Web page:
Finally, I rewrote this using a state machine approach (see also state machine explanation) and put that source code at the bottom of the reformatted example. EDIT end

Looking at the source this appears to be part of a loop. It appears that the variable upvec may not be initialized and it is some kind of an array so is it actually malloced or not?

See section with //-------------------- indicated.

Reformatted source follows:

    /*Before this point, current line in the source is read into `temp'*/
    NREAC++;
    for(i=0;i<strlen(temp);i++){
        if(temp[i]==':') colon=i;//Here we find colon
        if(temp[i]==';') semicolon=i;//...and semicolon positions
    }
    memset(temp1,'\0',STRLEN);

    if(NREAC==1)
        ptrchar=(char **)malloc(sizeof(char *));
    else
        ptrchar=realloc(propstr,NREAC*sizeof(char *));
    if(ptrchar==NULL){
        fprintf(stderr,"Error: could not allocate memory for propstr\n");
        if(propstr!=NULL) free(propstr);
        return 1345;
    } else {
        propstr=ptrchar;
        ptrchar=NULL;
    }
    propstr[NREAC-1]=(char *)malloc((semicolon-colon)*sizeof(char));
    if(propstr[NREAC-1] == NULL){
        fprintf(stderr,"Error: couldn't get memory for propstr[NREAC-1]\n");
        return 1344;
    }
    for(i=colon+1;i<semicolon;i++)/*Copy the propensity part of the line*/
        temp1[i-colon-1]=temp[i];
    temp1[i-colon-1]='\n';/*Include newline symbol for correct parsing*/
    strcpy(propstr[NREAC-1],temp1);
    memset(temp1,'\0',STRLEN);
    if(NREAC==1)
        ptrchar=(char **)malloc(sizeof(char *));
    else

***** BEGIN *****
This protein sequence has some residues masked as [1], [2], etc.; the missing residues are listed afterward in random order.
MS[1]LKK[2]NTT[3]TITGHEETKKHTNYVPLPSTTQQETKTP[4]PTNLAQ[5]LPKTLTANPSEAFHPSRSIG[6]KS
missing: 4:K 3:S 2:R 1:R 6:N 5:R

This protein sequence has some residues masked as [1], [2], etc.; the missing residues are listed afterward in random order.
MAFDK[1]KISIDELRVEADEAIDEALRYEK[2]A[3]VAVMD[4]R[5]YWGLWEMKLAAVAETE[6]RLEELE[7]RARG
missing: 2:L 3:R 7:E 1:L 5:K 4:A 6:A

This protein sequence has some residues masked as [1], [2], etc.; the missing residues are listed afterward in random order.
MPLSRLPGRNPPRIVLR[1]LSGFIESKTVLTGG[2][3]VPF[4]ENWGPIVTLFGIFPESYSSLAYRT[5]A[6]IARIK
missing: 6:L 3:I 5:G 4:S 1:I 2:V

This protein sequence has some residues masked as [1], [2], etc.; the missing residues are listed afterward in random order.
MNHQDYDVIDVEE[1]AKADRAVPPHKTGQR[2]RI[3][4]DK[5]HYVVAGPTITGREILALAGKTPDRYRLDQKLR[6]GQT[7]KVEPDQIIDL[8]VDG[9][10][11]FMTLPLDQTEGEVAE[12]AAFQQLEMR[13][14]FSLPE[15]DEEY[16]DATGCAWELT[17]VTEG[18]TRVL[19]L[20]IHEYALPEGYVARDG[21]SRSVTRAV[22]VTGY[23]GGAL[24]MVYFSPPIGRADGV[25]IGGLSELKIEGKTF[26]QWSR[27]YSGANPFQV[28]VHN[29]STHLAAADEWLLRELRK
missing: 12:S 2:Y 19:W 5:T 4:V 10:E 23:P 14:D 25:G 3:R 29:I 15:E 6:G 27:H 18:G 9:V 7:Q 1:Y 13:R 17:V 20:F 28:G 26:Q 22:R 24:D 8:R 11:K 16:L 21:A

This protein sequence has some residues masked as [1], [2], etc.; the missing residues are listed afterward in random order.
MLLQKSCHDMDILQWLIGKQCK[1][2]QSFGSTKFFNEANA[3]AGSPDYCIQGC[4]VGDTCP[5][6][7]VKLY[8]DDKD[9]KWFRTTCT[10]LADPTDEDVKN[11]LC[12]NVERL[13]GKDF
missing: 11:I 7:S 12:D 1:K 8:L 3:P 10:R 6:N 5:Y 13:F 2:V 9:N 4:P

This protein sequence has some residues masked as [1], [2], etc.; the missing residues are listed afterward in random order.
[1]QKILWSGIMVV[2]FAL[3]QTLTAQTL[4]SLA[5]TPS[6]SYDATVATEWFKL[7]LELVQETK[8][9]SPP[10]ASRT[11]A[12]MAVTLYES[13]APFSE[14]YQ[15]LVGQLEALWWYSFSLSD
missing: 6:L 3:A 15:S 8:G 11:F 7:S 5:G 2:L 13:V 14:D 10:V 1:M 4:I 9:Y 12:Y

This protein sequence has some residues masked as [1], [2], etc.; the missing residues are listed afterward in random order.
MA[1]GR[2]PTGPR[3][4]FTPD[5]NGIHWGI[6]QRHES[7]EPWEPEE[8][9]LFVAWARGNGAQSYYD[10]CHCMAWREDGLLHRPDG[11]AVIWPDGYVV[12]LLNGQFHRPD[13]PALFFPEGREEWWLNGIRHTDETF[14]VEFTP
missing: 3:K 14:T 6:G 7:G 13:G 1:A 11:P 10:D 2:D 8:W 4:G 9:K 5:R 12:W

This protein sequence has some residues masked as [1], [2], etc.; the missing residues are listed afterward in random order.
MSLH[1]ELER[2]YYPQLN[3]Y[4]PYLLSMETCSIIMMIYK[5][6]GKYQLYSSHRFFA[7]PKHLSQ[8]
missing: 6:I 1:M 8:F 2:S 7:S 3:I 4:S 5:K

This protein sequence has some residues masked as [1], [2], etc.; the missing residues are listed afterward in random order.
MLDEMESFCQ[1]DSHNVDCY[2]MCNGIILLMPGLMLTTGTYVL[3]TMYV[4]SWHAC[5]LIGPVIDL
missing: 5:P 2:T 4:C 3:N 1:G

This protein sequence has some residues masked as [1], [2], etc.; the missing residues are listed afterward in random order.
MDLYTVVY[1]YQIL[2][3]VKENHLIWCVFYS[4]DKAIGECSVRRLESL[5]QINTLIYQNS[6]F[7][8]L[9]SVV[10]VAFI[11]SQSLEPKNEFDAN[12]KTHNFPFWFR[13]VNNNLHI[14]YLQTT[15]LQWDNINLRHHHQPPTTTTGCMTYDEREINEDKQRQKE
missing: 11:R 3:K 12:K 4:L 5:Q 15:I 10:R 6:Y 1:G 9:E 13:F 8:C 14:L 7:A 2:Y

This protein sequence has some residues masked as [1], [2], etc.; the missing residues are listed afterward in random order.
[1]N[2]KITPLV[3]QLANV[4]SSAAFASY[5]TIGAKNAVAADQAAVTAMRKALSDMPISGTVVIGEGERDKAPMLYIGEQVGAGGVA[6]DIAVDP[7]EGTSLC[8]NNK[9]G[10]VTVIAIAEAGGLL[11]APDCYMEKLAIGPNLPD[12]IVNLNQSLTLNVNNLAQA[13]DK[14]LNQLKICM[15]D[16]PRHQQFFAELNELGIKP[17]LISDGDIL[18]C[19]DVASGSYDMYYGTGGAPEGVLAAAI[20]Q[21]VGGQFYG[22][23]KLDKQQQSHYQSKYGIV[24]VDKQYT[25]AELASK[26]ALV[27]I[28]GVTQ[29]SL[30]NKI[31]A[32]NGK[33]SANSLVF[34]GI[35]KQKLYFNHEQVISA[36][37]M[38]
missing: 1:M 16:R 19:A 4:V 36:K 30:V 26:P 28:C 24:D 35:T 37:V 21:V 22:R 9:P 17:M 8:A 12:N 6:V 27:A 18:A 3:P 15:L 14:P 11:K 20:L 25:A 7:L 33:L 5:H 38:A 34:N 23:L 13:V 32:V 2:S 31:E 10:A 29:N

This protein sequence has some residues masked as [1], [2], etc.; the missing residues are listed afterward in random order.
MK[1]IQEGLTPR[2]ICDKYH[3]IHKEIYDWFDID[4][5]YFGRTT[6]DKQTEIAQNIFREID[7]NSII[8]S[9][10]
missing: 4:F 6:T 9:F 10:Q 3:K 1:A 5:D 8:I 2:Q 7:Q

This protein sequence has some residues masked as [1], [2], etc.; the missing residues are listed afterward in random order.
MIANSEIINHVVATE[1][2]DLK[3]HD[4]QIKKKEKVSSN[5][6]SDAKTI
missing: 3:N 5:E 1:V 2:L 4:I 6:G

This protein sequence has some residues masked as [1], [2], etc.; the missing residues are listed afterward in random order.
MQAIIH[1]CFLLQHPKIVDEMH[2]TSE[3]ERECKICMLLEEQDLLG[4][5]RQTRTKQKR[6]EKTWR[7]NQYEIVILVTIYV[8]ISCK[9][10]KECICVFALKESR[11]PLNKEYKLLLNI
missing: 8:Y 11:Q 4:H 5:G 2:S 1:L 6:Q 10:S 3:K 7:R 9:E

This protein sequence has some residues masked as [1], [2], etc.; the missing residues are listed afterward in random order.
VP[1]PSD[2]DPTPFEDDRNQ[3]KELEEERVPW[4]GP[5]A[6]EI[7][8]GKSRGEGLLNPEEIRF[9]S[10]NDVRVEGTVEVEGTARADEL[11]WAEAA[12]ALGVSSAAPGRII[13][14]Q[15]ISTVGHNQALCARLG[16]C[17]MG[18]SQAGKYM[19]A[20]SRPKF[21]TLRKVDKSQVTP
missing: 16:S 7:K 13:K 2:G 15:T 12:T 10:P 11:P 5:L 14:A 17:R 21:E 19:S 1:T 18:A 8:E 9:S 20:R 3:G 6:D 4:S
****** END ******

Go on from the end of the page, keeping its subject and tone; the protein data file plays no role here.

ptrchar=realloc(upstr,NREAC*sizeof(char *));
    if(ptrchar==NULL){
        fprintf(stderr,"Error could not allocate memory for upstr\n");
        if(upstr!=NULL) free(upstr);
        return 1343;
    } else {
        upstr=ptrchar;
        ptrchar=NULL;
    }
    upstr[NREAC-1]=(char *)malloc((strlen(temp)-semicolon-1)*sizeof(char));
    if(upstr[NREAC-1]==NULL){
        fprintf(stderr,"Error: couldn't get memory for upstr[NREAC-1]\n");
        return 1342;
    }
    if(strlen(temp)-semicolon==2){/*No vector is specified*/
        fprintf(stderr,"Error: no update vector found:\n");
        fprintf(stderr,"`%s'",temp);
        return 1;
    }

  // -----------------------------------------------------
    if(NREAC==1)
        ptrint=(int **)malloc(sizeof(int *));
    else
        ptrint=(int **)realloc(upvec,NREAC*(sizeof(int *)));/*!!!!!!!!!!!!!!!!!!!!*/
    if(ptrint==NULL){
        fprintf(stderr,"Error: could not allocate memory for upvec\n");
        if(upvec!=NULL) free(upvec);
        return 1341;
    } else {
        upvec=ptrint;
        ptrint=NULL;
    }

    upvec[NREAC-1]=(int *)malloc(DIM*sizeof(int));
    if(upvec[NREAC-1]==NULL){
        fprintf(stderr,"Error: couldn't get memory for upvec[NREAC-1]\n");
        return 1340;
    }
  // ---------------

    for(i=semicolon+1;i<strlen(temp)-1;i++)
        temp1[i-semicolon-1]=temp[i];
    temp1[i-semicolon-1]='\n';/*Include newline for more convenient way of parsing*/
    strcpy(upstr[NREAC-1],temp1);
    /*Get update vector*/
    upvec[NREAC-1]=process_update_vector(upstr[NREAC-1],upvec[NREAC-1]);

    memset(temp1,'\0',STRLEN);
    memset(temp,'\0',STRLEN);
    continue;

EDIT A suggested approach for this problem using a state machine with a function that will parse each line of text.

#include <malloc.h>
#include <stdlib.h>

// pLine is a line of text containing a zero terminated string of the format of
//    g:<expression>;0,1,0,1,0
// This function will process the line and return the expression as a string
// and a list of the integers.
void processExpression (char *pLine, char *pExpression, int **pIntList)
{
    int  stateMachineIndex = 1;
    int  integerCount = 0;
    char *pLineSave = 0;
    int  iIntListIndex = 0;

    *pIntList = 0;

    while (*pLine) {
        switch (stateMachineIndex) {
            case 1:
                // initial state
                if (*pLine == ':') {
                    // colon found so now start getting the expression
                    stateMachineIndex = 2;
                }
                pLine++;
                break;
            case 2:
                if (*pLine != ';') {
                    *pExpression++ = *pLine++;
                } else if (*pLine) {
                    // if we have not reached end of string yet then go to the